The selection of the TIME
Person of the Year always marks an interesting cultural moment. In my 2006 summary of the year in digital rhetoric
I opened my annual video with the TIME cover with the mirrored page that announced that the person of the year was "You." The subtitle explained that Web 2.0 was to be a new era of second-person culture: "Yes, you. You control the Information Age. Welcome to your world."
This year the TIME cover offers not a reflection of the reader's face but a youthful blue-eyed visage with freckles, stubble, with shine under his eyes. The 2006 cover made some sense in light of the 2006 elections in which social media shaped results in both the House and the Senate. In 2010 the only newsworthy event tied to Facebook founder Mark Zuckerberg is the debut of the film The Social Network
. One might argue that this is really a story about cinema not the World Wide Web, as a particular film gears up for the Oscar race.
Indeed, much of the article about Zuckerberg that serves as the cover story for the TIME issue
is devoted to differences between fact and fiction in relationship to the David Fincher film. Apparently Zuckerberg is warm and well-liked, didn't have to struggle to get the girl of his dreams, and never drank appletinis.The reality is that Zuckerberg isn't alienated, and he isn't a loner. He's the opposite. He's spent his whole life in tight, supportive, intensely connected social environments: first in the bosom of the Zuckerberg family, then in the dorms at Harvard and now at Facebook, where his best friends are his staff, there are no offices and work is awesome. Zuckerberg loves being around people. He didn't build Facebook so he could have a social life like the rest of us. He built it because he wanted the rest of us to have his.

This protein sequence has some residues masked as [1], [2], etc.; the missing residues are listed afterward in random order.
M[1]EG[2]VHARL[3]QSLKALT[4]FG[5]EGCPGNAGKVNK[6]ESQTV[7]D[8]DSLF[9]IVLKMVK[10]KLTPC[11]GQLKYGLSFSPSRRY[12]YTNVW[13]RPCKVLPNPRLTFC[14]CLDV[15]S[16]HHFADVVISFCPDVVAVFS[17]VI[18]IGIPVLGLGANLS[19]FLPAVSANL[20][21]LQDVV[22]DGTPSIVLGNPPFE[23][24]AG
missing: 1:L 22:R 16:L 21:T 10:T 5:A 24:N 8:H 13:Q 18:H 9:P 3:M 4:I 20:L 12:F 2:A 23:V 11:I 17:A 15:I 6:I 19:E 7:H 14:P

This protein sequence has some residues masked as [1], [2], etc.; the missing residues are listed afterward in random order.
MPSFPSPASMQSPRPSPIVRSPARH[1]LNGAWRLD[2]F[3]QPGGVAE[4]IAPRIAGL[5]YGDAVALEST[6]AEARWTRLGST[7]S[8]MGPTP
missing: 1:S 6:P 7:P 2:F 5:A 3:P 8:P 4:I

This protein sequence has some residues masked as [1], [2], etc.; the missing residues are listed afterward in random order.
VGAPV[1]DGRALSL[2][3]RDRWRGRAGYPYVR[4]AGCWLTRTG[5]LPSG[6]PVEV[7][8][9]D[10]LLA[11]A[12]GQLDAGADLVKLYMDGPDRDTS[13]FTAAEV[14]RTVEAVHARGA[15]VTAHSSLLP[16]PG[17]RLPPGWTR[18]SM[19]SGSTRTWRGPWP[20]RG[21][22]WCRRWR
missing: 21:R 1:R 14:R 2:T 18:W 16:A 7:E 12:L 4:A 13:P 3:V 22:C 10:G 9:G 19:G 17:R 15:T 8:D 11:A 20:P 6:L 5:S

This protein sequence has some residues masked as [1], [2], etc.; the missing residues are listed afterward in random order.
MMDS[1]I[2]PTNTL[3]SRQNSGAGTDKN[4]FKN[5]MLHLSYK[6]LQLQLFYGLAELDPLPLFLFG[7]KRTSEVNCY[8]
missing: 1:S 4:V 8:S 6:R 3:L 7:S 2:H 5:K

The claim for Zuckerberg's historical significance has to do with TIME book reviewer Lev Grossman
's argument that Zuckerberg is undoing the nineteen-sixties and the Internet that it created. (Some familiar with the marketing of print books may remember that Grossman's book The Magicians
was hawked by its publisher with a free stand-alone first chapter.)Facebook is the realization of a dream. but it's also the death of a dream, one that began in the late 1960s. That's when the architecture of the Internet was first laid out, and it's a period piece. The Internet is designed the way it is to accommodate any number of practical considerations, but it's also an expression of 1960s counterculture. No single computer runs the network. No one is in charge. It's a paradise of equality and anonymity, an electronic commune.
In the 1970s the communes faded away, but the Internet only grew, and that countercultural attitude lingered. The presiding myth of the Internet through the 1980s and 1990s was that when you went online, you could shed your earthly baggage and be whoever you wanted. Your age, your gender, your race, your job, your marriage, where you lived, where you went to school — all that fell away. In effect, the social experiments of the 1960s were restaged online. Log on, tune in, drop out.